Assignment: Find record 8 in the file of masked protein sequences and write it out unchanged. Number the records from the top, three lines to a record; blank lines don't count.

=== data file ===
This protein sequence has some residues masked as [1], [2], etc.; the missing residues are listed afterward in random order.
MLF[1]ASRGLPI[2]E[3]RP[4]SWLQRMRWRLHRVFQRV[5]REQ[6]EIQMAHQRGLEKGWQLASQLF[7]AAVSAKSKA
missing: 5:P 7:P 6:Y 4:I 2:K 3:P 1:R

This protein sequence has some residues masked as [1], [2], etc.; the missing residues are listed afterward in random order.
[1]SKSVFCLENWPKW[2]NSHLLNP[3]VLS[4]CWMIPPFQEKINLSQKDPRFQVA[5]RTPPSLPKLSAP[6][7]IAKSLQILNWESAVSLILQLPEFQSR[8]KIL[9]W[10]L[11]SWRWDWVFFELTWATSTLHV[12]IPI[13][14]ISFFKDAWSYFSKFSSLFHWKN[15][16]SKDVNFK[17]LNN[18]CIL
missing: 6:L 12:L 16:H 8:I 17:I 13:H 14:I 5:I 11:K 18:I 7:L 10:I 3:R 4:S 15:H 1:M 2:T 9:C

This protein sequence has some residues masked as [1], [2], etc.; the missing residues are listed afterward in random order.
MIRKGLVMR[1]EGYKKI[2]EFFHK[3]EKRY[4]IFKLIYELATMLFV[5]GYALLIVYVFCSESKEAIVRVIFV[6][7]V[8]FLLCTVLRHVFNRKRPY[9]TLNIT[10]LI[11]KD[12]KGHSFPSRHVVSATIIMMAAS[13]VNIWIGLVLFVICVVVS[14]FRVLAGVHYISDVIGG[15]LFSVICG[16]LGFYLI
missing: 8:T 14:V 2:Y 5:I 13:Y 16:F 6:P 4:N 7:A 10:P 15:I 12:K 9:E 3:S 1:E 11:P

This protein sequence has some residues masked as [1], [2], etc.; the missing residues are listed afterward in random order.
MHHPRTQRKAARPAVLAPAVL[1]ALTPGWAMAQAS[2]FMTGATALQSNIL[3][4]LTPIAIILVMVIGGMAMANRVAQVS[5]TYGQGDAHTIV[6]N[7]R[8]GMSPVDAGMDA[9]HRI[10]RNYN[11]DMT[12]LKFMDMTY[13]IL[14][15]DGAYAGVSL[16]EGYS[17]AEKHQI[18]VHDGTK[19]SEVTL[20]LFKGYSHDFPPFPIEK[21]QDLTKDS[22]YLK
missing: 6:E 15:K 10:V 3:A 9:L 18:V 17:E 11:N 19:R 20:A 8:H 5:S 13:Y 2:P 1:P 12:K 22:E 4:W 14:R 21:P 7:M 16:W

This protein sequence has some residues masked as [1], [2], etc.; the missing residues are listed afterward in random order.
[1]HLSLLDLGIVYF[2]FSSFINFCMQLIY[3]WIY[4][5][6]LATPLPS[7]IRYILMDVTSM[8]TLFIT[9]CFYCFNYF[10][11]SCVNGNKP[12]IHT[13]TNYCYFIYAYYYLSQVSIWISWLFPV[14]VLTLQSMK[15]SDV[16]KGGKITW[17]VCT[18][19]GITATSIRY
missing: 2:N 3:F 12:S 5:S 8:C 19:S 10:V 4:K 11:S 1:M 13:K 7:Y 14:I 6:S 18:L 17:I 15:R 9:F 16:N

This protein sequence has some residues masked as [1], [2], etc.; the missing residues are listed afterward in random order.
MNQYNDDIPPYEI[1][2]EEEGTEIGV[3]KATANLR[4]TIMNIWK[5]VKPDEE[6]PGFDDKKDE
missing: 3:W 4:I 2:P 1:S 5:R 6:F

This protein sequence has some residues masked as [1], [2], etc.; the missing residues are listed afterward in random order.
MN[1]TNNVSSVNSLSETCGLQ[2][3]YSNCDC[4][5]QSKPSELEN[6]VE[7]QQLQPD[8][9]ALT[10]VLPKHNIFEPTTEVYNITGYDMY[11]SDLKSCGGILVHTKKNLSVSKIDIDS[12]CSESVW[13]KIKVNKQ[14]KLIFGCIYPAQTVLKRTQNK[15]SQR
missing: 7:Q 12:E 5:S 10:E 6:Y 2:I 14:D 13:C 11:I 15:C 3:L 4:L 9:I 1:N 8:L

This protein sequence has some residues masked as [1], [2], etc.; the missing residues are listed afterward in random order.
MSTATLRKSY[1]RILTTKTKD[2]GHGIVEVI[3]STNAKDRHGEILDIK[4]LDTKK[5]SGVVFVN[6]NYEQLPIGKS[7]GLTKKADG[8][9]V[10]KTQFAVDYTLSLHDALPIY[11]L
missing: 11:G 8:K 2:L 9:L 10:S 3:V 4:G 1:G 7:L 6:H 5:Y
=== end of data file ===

This protein sequence has some residues masked as [1], [2], etc.; the missing residues are listed afterward in random order.
MSTATLRKSY[1]RILTTKTKD[2]GHGIVEVI[3]STNAKDRHGEILDIK[4]LDTKK[5]SGVVFVN[6]NYEQLPIGKS[7]GLTKKADG[8][9]V[10]KTQFAVDYTLSLHDALPIY[11]L
missing: 11:G 8:K 2:L 9:L 10:S 3:V 4:G 1:G 7:L 6:H 5:Y